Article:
Jaded Era

(Cage 'em Records 2003)Jaded Era - Invisible

In this day and age, any rock band fronted by a woman is, undoubtedly, going to see comparisons to a number of bands (from Garbage to No Doubt) and solo female singers (from PJ Harvey to Jewel). Those comparisons, a majority of the time, are too focused on one aspect instead of the whole picture. The whole picture with Jaded Era's "Invisible" is a modern rock album that lets you sing along as you rock out and sway along as the band's front woman, Kira Leyden, belts out ballads.

The album's title track, and also its opener, "Invisible," introduces you to Leyden's Gwen Stefani-ish vocals. One of the album's strongest tracks, "Invisible," is a poppy mix that is power pop rock for the memorable chorus. Darker and a unique track on the album, "Take It" adds texture to the song by way of its nonstop guitar part. Jaded Era then make a dramatic change in slowing down for the somewhat clichéd poppy ballad "Almost." "Perfect" speeds up and races by with its peppy and poppy verses and you can almost see a venue full of fourteen year olds jumping up and down while the mid tempo melody of "Jump" settles them down.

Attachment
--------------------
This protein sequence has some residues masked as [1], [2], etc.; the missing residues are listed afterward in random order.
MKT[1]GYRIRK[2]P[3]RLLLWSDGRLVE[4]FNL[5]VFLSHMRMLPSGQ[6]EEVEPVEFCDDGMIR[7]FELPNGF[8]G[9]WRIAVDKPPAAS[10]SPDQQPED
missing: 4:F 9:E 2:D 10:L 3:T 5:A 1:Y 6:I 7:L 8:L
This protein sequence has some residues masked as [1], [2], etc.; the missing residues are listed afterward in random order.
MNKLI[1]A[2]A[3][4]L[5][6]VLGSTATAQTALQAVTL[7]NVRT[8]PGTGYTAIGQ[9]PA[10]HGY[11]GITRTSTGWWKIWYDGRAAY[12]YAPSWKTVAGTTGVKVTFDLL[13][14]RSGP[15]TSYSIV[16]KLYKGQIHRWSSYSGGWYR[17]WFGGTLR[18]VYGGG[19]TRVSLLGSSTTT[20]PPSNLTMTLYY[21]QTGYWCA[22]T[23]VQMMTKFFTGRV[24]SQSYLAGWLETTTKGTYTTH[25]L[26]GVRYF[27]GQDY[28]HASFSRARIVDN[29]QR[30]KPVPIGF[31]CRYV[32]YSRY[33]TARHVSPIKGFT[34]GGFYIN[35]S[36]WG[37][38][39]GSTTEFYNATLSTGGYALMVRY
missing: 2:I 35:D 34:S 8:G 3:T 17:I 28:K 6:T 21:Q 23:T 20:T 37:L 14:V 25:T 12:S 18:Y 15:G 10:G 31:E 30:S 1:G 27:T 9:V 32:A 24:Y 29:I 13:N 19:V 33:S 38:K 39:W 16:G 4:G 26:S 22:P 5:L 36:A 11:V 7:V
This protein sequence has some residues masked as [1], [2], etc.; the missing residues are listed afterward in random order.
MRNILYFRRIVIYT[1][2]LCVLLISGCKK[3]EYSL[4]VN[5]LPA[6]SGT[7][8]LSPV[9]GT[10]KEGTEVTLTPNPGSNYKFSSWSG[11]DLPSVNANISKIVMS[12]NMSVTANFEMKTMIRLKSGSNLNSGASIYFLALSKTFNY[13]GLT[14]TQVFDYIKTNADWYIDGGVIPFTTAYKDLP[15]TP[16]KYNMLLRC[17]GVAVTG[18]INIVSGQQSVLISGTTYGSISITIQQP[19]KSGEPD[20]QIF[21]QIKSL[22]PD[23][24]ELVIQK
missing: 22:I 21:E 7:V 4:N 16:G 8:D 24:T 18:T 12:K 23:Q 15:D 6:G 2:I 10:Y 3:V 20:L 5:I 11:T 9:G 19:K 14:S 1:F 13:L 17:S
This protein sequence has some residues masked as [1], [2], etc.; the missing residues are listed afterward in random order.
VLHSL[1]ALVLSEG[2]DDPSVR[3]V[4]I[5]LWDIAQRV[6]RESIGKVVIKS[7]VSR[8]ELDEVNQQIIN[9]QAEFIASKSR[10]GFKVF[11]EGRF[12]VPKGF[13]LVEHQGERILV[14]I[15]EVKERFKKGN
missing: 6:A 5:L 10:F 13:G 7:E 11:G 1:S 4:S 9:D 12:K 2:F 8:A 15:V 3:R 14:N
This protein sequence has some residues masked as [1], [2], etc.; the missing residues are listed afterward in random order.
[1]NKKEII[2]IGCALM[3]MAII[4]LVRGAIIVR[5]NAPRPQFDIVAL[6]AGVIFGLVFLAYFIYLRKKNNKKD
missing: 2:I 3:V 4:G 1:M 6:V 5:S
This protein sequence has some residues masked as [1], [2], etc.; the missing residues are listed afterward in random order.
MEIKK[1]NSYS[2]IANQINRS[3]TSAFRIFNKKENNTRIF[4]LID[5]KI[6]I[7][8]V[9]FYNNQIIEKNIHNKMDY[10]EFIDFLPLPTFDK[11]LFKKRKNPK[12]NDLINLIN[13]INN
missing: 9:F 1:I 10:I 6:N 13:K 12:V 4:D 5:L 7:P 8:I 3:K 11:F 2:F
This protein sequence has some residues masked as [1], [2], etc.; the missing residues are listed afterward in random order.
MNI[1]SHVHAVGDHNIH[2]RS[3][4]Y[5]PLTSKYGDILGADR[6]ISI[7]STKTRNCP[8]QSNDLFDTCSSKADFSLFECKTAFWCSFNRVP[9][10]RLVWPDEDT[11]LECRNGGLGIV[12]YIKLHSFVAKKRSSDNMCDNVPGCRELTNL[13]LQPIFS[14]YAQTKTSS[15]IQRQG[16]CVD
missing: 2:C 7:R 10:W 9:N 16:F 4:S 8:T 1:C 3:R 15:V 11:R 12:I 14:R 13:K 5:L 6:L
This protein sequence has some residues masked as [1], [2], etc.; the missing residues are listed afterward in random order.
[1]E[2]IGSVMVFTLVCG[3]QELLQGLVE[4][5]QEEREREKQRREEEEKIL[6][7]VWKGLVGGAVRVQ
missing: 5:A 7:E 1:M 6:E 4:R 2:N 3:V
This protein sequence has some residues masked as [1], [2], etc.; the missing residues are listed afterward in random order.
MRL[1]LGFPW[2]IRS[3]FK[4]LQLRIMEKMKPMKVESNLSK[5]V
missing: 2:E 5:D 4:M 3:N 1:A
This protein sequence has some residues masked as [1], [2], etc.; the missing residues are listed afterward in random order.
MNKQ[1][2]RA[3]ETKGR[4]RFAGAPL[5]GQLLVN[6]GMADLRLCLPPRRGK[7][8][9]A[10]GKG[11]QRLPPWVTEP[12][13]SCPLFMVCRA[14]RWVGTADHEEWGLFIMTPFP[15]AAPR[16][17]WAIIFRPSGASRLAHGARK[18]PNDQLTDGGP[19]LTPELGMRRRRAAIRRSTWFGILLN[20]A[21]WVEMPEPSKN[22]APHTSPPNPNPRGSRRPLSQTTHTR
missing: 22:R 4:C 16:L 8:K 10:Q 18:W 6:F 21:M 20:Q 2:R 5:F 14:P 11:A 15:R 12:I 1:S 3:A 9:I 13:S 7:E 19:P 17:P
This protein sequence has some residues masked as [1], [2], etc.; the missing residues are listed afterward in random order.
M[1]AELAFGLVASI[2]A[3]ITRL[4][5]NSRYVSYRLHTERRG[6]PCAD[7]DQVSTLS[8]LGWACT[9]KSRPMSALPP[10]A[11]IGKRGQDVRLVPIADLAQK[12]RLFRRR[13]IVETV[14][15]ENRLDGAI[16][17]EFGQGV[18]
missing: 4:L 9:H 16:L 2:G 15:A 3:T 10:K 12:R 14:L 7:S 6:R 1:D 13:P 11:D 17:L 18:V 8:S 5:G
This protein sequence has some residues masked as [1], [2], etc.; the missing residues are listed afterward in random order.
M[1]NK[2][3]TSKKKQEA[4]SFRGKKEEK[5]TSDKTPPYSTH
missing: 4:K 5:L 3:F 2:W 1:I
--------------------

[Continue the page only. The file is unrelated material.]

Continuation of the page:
While the verses of "Don't Say Goodbye" sounds like The Police's "Every Breath You Take," the choruses are more up tempo with soaring vocals and the quieter "When You Go" has her sounding whiny while the vocalizing reminds of Jewel. The mid tempo "Sacrifice" that tries for power pop has more than subtle religious tones: "Hated by millions and loved by insane/Oh they sliced him right through the veins/Never bleeding until he did/He gave his life to the one he loved/He gave himself to his God above/He gave himself over and he was a sacrifice." Getting more rhythmic with a bass riff driving the catchy verses, "Only" returns to the poppy soaring chorus of "Invisible," trying to repeat its successive but not succeeding nearly so well. Closing with the melodic and slower "Forever," Leyden offers a final plea to "say that you'll love me forever, forever, forever."

With Leyden's strong vocals, stronger than Stefani's but not quite as strong as Harvey's, she shows a range on the album. The band seems to perform their poppy alt rock tunes effortlessly despite not offering any notable solos or anything else by which to pull them more to the foreground. Overall, "Invisible" is enjoyable alt rock that reminds you of a few years ago and gets away from the current electronic rock sound.